U.S. Customs and Border Protection exercised its option to extend its SBInet border surveillance contract with Boeing Co. for a year.
U.S. Customs and Border Protection (CBP) has extended its Secure Border Initiative Network (SBInet) border surveillance system contract with Boeing Co. for another year, the program’s executive director said today.
During the coming year, the agency anticipates making a final acceptance of the first two permanent segments of the SBInet program camera and radar system that spans about 53 miles in Arizona, said Mark Borkowski, executive director of the Secure Border Initiative.
CBP and its parent Homeland Security Department expect to make a decision on or around June 2010 on whether to proceed with SBInet construction along the entire border between Arizona and Mexico, he said.
The initial three-year indefinite delivery-indefinite quantity contract with Boeing was signed in September 2006, with three optional one-year extensions. CBP executed a one-year extension with Boeing on Sept. 17, Borkowski said. Since 2006, CBP has obligated $1.1 billion to Boeing, including $620 million for SBInet technology and $440 million for fencing and vehicle barriers. Boeing first completed a 28-mile prototype in February 2008l.
The extension allows Boeing to complete work on task orders approved under the original contract, including work anticipated through June 2010, and permits new task orders to be awarded, although none are required, Borkowski said.
The new contract “gives us great flexibility,” Borkowski said. “We have the option to award more work to Boeing.”
In late August, Boeing completed building towers and installing cameras and sensor systems for the 23-mile Tucson-1 segment, Borkowski said.
Borkowski said he expects to complete final tests and accept the Tucson-1 segment by January 2010, when it will be turned over to the border patrol for operational tests. Construction on a 30-mile Ajo-1 segment is scheduled to start in October, assuming environmental permits are accepted, and to be completed by June 2010.
Asked if the contract extension reflects acceptable performance by Boeing, Borkowski said that it does. “I am not entirely happy with Boeing, but I see [Boeing’s performance] as an improving trend,” Borkowski said. “We [CBP] share some of the blame for some of the problems. But do I think that things are significantly better? Yes, I do.”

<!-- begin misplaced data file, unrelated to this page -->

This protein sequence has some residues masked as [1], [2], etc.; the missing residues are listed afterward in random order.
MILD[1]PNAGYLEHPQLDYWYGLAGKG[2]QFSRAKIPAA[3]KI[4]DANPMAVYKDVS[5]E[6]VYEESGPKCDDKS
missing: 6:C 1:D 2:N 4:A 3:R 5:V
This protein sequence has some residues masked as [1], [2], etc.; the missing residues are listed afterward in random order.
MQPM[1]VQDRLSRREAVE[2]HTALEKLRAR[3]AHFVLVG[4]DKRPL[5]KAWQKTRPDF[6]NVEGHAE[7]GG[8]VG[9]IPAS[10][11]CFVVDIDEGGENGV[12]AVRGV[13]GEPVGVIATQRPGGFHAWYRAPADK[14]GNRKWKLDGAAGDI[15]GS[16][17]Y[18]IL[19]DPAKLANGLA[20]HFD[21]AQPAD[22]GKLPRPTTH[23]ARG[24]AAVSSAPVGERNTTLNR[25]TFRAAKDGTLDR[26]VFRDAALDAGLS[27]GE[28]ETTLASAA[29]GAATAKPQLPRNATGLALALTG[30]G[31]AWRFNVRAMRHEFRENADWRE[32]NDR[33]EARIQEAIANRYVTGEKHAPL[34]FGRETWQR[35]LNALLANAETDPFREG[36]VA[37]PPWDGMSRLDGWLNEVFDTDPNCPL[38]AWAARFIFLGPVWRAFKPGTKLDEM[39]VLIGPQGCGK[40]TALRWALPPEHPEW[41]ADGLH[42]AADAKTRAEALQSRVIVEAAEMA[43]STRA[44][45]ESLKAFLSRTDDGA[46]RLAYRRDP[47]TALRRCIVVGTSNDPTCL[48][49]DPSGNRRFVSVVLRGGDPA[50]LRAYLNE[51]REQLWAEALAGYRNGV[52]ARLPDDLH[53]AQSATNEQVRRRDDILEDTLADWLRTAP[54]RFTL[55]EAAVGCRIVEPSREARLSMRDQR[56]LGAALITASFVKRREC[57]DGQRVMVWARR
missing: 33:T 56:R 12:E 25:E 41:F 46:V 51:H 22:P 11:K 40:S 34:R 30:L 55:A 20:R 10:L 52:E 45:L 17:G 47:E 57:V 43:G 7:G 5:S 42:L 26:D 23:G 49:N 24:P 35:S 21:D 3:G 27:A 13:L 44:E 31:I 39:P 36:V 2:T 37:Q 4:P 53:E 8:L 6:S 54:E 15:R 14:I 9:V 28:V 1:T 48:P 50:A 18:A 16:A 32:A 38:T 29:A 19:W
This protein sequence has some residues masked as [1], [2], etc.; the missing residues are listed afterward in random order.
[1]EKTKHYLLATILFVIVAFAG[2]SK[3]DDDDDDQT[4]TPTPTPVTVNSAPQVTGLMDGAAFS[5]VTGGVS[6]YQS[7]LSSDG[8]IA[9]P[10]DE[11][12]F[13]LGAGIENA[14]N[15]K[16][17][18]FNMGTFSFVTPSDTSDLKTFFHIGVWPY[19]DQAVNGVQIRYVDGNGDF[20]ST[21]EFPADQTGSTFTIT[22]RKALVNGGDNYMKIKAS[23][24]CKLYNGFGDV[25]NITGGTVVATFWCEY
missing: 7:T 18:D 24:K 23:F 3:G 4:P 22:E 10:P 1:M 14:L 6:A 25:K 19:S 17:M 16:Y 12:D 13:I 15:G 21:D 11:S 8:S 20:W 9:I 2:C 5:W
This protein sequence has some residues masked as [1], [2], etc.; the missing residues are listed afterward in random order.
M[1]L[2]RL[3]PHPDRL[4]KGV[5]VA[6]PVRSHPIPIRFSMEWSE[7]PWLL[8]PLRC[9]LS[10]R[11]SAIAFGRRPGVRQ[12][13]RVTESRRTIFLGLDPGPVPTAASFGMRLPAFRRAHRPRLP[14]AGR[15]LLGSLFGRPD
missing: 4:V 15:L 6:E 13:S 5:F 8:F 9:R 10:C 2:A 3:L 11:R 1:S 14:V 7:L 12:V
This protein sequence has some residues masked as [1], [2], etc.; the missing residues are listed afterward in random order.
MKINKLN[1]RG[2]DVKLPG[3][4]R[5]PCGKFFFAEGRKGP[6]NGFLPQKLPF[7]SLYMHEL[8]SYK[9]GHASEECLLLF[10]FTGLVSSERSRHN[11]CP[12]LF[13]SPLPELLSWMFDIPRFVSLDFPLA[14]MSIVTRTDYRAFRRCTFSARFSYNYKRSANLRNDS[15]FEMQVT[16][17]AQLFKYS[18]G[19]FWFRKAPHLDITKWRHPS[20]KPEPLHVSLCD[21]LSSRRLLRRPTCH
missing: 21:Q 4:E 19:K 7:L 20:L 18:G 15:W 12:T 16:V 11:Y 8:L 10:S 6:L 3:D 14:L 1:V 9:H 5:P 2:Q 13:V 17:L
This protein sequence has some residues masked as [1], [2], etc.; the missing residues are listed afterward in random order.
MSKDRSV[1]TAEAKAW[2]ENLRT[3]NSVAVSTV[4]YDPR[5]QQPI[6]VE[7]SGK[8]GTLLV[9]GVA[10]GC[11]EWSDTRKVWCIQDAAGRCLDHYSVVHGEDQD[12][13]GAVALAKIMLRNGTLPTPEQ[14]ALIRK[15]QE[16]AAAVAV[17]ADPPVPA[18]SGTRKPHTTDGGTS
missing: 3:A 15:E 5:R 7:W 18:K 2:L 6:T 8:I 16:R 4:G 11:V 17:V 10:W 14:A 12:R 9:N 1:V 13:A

A senior official from the Government Accountability Office on Sept. 17 told a House panel about ongoing delays and technical concerns in the project, noting that the Tucson-1 segment previously was scheduled to be done in December 2008.
Timothy Peters, Boeing's vice president of global security sytems, said at the hearing that Boeing has invested its own funding to improve SBInet and conduct additional tests. He believes Boeing's work has lowered risk, increased system integrity and delivered an effective capability. Boeing officials were not immediately available today for additional comment.
Borkowski, who took charge in November 2008, who also appeared at the hearing, today defended the current status of the program, saying most of the delays occurred in the prototype phase in 2006 and 2007. He said the bulk of the technical problems identified in lab testing for the permanent system configuration have been corrected and he expects no major surprises in the field testing.
“We have data to ascertain what the risks are, and where we need to make changes,” Borkowski said. He believes some of the recent concerns being raised by the GAO and others about technical features of the SBInet system are more about preferences of users, rather than whether the system meets the requirements and provides value to the border patrol.
A person operating the system may prefer certain features to be different — preferring a camera that can see eight miles instead of six miles, for example -- but that does not mean the system is not performing up to specifications, he said.
“Of course we may prefer a camera to see eight miles, but it is a matter of paying for it,” Borkowski said.
He also said SBInet’s stated operational goal of detecting 70 percent of incursions across the border is being misunderstood. The actual level of detections will be much higher than 70 percent because SBInet works in concert with other systems such as ground sensors, mobile units, air units and agents on the ground, he said.
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